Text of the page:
Four motivated, and hearty souls trekked it up to Olympia, Wa. for the Capitol Criterium yesterday. Even though it rained off and on all the way up, we persisted, undaunted, and were rewarded with near perfect racing weather.
I sat in the back seat of the car on the way up, studying previous race results for Washington riders on my iPhone. Having never really done a race up there (The Vancouver Courthouse crit doesn't count as a race in Washington), nor really encountering too many racers from anywhere other than say, Vancouver, which lets face it, is the trailer trash cousin of Portland, and doesn't really represent something all together different than the Portland racing scene. In Portland, I can pretty much guess who is going to win or at least place in my races. Besides some strong teams I saw at Cherry Blossom, I have no idea whose good in Washington. One name stood out among the top ten finishers for crits and circuit races- and sure enough he would be the guy who won my race. Sometimes, even with studying, strategy, and good legs, someone else wins. What can you do?
The Capitol Crit circled the greens right next to the Washington state Capitol bldg. Pretty cool. A five hundred meter gradual uphill straight followed by a right turn, a half a roundabout, followed by a downhill chicane, then a back straight to make the difference of the five hundred meters, a super fast off camber back turn, straight and a finishing corner, pretty close to the finish line. It was pretty evident that you had to be in the top three or so to have any chance to contest the win.
I rode the race from the front. Never getting involved with anything toward the second half of the race. Looking at the group at the start, it was pretty evident that as a masters c/d field there was a wide range of fitness levels. Knowing that usually means a corresponding gap in handling skill and racing intelligence, being at the front was self preservation as much as anything- fewer open doors to close, fewer bad braking choices to over come (other than my own).
From the gun, there were riders pushing the pace. It was like a juniors race. One guy in a yellow and black jersey (team?) and ponytail jumped on the front and drilled it for one full lap, before pulling off. That burned off all the weaker riders pretty quickly. Someone else took up the charge, and kept the pace pretty high until about twenty minutes in when it finally got down to a more reasonable pace. I wasn't feeling particularly powerful during the race. I was still feeling it from the previous weekend of indoor soccer- which, as fun as it was, was a big mistake for the cycling legs. Left me with no chance at competing all week long.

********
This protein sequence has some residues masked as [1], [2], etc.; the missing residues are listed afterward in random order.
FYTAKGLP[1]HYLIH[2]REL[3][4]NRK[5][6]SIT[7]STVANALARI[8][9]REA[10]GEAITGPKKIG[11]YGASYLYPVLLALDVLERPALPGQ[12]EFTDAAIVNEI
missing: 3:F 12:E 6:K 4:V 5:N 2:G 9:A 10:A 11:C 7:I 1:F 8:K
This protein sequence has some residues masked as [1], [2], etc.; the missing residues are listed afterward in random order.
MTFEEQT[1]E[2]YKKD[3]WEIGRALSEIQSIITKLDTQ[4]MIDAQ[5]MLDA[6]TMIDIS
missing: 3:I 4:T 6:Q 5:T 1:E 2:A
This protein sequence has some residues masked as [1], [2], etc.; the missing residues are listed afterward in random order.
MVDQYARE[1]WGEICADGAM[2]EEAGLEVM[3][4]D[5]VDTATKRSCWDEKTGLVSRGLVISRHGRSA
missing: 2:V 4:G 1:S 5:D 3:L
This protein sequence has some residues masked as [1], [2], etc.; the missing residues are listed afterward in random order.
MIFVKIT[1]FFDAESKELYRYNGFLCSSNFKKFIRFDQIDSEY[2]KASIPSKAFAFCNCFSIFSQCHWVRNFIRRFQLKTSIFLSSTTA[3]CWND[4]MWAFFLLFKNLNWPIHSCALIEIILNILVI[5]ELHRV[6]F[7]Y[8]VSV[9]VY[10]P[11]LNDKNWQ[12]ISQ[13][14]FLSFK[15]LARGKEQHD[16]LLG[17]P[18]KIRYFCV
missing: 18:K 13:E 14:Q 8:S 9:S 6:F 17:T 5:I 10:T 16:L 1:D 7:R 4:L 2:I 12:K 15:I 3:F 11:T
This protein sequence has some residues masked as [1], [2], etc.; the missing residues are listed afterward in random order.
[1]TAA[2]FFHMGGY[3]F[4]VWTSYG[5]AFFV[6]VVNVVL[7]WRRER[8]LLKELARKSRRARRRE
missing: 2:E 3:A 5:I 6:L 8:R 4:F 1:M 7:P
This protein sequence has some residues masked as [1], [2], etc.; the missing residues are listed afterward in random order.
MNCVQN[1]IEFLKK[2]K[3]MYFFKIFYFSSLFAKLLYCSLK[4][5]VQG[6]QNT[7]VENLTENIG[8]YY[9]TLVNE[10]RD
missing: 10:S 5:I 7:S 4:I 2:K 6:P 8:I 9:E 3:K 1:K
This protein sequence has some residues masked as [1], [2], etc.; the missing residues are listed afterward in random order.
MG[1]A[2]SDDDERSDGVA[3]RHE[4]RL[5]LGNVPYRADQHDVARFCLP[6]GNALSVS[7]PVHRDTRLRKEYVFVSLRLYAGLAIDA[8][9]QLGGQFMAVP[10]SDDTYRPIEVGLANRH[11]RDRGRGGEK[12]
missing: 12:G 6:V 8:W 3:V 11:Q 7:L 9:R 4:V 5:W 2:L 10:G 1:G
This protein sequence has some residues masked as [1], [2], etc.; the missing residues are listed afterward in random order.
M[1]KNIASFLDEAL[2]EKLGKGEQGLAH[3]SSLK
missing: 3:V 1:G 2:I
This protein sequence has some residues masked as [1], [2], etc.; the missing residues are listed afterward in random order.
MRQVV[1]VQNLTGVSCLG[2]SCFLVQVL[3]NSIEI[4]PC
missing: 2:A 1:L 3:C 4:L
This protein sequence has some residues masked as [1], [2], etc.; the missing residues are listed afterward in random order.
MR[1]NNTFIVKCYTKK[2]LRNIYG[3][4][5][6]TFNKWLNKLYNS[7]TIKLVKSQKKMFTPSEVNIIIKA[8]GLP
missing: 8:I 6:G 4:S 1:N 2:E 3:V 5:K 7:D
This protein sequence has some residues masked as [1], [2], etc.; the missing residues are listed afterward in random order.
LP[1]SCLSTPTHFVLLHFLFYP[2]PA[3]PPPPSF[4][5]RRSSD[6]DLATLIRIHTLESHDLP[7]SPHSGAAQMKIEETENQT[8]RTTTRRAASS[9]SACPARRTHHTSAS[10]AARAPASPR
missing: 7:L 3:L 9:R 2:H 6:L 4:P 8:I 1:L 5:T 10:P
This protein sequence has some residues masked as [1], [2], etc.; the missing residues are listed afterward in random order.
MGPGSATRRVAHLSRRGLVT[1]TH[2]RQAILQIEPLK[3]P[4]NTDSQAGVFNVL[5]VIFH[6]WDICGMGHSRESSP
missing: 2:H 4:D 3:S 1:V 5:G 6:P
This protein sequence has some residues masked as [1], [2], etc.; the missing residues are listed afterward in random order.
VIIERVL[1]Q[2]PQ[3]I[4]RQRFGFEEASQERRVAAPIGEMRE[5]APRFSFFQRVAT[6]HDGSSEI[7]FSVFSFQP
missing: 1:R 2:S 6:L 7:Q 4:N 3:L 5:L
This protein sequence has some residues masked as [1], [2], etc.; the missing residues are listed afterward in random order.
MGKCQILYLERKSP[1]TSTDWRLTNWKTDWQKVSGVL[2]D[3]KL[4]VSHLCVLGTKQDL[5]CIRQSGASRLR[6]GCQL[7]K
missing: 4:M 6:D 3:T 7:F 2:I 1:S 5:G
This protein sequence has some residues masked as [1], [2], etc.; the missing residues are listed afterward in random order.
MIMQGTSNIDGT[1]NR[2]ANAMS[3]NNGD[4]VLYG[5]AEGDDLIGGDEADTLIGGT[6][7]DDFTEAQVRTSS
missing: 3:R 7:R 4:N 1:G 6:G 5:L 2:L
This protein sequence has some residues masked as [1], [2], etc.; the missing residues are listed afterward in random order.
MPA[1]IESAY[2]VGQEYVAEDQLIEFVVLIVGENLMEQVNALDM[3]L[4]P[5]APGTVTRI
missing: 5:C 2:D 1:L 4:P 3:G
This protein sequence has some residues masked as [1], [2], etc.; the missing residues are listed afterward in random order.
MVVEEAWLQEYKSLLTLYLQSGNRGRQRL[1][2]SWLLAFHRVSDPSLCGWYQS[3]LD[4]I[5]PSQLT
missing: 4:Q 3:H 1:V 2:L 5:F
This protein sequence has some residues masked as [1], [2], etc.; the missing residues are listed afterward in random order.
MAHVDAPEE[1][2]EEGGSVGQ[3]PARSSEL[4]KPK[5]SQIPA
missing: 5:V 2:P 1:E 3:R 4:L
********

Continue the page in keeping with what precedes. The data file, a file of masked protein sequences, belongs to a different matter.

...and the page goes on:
It was a pretty straight forward race, really. I found the wheel of a Starbucks rider, who by my estimation was a giant, to hold on to. He was strong, consistent and totally unwilling to chase down any breaks or otherwise do any work besides pedaling at the number two or three spot. Which for me, makes for some pretty comfortable racing: steady pace, steady wheel, and like sitting in behind a moving truck. Awesome. Based on his racing, I was sure he was going to lead me to the finish, and I followed him till the last corner- but just like the rest of his racing, he was unable to open it up and go full gas for the line...Big and diesely- No kick. Big mistake. He fought pretty hard to hold the front of the race and I was obliged to follow him. Up until the back side, when on the down hill chicane, he (and I) gave up five or six spots. By the end of the chicane and down the hill we had picked up all but two of those spots- good. Final straight, two more riders had pushed forward in an effort to gain the corner position. Once we hit the corner, we splayed out across the finishing straight. The Starbucks rider had no jump and I went around him. One of the riders who had just gained the corner ahead of me had nothing for the final jump and was in my way. I kicked hard around him and found the daylight of the finish line obscured by four riders. Digging hard, trying to make up for my obvious tactical mistake, I passed another rider easily. I was running out of real estate quick. I saw the third place rider just ahead of me. I had built up so much speed I though I could catch him. The line was about three feet too close. I threw my bike and missed the podium by six inches. Painful. Less than two bike lengths ahead, the winner had his arms up... So close. The speed I had carried me past the winner so fast I had to break to slow down to talk to him. I felt like I had the strongest legs out there- but I didn't race like I did. Its starting to feel like I need to change my tactics a bit...be more aggressive, think more about imposing my self on the race, rather than waiting to capitalize on someone else's mistake. It takes confidence, I think. It takes a strong will, and a knowledge of your opponents, and most of all, I think it takes nerve.